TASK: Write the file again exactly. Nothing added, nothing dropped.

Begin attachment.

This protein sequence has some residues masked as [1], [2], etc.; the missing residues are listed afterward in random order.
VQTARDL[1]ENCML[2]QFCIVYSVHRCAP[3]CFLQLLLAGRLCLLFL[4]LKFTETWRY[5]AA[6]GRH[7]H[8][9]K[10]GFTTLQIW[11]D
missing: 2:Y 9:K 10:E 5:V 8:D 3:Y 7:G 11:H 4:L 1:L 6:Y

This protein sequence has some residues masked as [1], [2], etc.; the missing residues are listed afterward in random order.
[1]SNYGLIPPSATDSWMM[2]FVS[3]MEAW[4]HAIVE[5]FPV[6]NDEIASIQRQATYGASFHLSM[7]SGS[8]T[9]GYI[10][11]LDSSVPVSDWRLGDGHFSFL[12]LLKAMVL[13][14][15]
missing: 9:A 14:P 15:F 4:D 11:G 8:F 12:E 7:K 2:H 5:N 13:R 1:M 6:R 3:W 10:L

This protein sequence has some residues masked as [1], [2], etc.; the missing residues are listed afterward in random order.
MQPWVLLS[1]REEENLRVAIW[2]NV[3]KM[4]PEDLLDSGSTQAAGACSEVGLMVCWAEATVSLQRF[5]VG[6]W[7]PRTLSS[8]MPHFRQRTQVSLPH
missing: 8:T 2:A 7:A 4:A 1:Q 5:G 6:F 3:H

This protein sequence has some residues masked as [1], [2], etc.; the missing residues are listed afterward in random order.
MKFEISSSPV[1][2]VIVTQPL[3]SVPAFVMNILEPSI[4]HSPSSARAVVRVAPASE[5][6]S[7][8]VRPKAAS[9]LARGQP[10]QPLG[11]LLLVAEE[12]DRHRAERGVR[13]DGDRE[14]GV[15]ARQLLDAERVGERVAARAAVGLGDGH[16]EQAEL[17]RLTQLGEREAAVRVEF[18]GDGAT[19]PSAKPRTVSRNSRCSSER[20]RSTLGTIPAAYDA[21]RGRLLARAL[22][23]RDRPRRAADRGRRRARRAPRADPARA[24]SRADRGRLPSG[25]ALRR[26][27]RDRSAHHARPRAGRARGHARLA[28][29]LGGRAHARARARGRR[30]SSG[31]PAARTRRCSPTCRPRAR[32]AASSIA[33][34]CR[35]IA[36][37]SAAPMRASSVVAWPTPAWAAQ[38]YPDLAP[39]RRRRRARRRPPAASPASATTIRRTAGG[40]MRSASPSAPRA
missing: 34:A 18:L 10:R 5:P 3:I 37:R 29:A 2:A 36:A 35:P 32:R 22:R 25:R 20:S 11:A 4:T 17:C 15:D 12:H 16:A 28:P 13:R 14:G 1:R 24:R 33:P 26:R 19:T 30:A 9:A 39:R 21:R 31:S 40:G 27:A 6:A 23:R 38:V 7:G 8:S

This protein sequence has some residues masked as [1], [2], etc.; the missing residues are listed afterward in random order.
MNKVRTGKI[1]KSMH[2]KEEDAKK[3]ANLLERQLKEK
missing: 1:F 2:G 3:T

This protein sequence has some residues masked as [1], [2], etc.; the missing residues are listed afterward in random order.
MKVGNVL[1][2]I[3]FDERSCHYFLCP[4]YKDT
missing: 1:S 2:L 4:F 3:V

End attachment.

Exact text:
This protein sequence has some residues masked as [1], [2], etc.; the missing residues are listed afterward in random order.
VQTARDL[1]ENCML[2]QFCIVYSVHRCAP[3]CFLQLLLAGRLCLLFL[4]LKFTETWRY[5]AA[6]GRH[7]H[8][9]K[10]GFTTLQIW[11]D
missing: 2:Y 9:K 10:E 5:V 8:D 3:Y 7:G 11:H 4:L 1:L 6:Y

This protein sequence has some residues masked as [1], [2], etc.; the missing residues are listed afterward in random order.
[1]SNYGLIPPSATDSWMM[2]FVS[3]MEAW[4]HAIVE[5]FPV[6]NDEIASIQRQATYGASFHLSM[7]SGS[8]T[9]GYI[10][11]LDSSVPVSDWRLGDGHFSFL[12]LLKAMVL[13][14][15]
missing: 9:A 14:P 15:F 4:D 11:G 8:F 12:E 7:K 2:H 5:N 13:R 1:M 6:R 3:W 10:L

This protein sequence has some residues masked as [1], [2], etc.; the missing residues are listed afterward in random order.
MQPWVLLS[1]REEENLRVAIW[2]NV[3]KM[4]PEDLLDSGSTQAAGACSEVGLMVCWAEATVSLQRF[5]VG[6]W[7]PRTLSS[8]MPHFRQRTQVSLPH
missing: 8:T 2:A 7:A 4:A 1:Q 5:G 6:F 3:H

This protein sequence has some residues masked as [1], [2], etc.; the missing residues are listed afterward in random order.
MKFEISSSPV[1][2]VIVTQPL[3]SVPAFVMNILEPSI[4]HSPSSARAVVRVAPASE[5][6]S[7][8]VRPKAAS[9]LARGQP[10]QPLG[11]LLLVAEE[12]DRHRAERGVR[13]DGDRE[14]GV[15]ARQLLDAERVGERVAARAAVGLGDGH[16]EQAEL[17]RLTQLGEREAAVRVEF[18]GDGAT[19]PSAKPRTVSRNSRCSSER[20]RSTLGTIPAAYDA[21]RGRLLARAL[22][23]RDRPRRAADRGRRRARRAPRADPARA[24]SRADRGRLPSG[25]ALRR[26][27]RDRSAHHARPRAGRARGHARLA[28][29]LGGRAHARARARGRR[30]SSG[31]PAARTRRCSPTCRPRAR[32]AASSIA[33][34]CR[35]IA[36][37]SAAPMRASSVVAWPTPAWAAQ[38]YPDLAP[39]RRRRRARRRPPAASPASATTIRRTAGG[40]MRSASPSAPRA
missing: 34:A 18:L 10:R 5:P 3:I 37:R 29:A 2:A 36:A 35:P 32:R 22:R 25:R 20:S 11:A 4:T 17:C 15:D 12:H 16:A 28:P 13:R 14:G 1:R 24:R 33:P 26:R 19:T 30:A 9:A 39:R 21:R 31:S 40:G 27:A 6:A 23:R 38:V 7:G 8:S

This protein sequence has some residues masked as [1], [2], etc.; the missing residues are listed afterward in random order.
MNKVRTGKI[1]KSMH[2]KEEDAKK[3]ANLLERQLKEK
missing: 1:F 2:G 3:T

This protein sequence has some residues masked as [1], [2], etc.; the missing residues are listed afterward in random order.
MKVGNVL[1][2]I[3]FDERSCHYFLCP[4]YKDT
missing: 1:S 2:L 4:F 3:V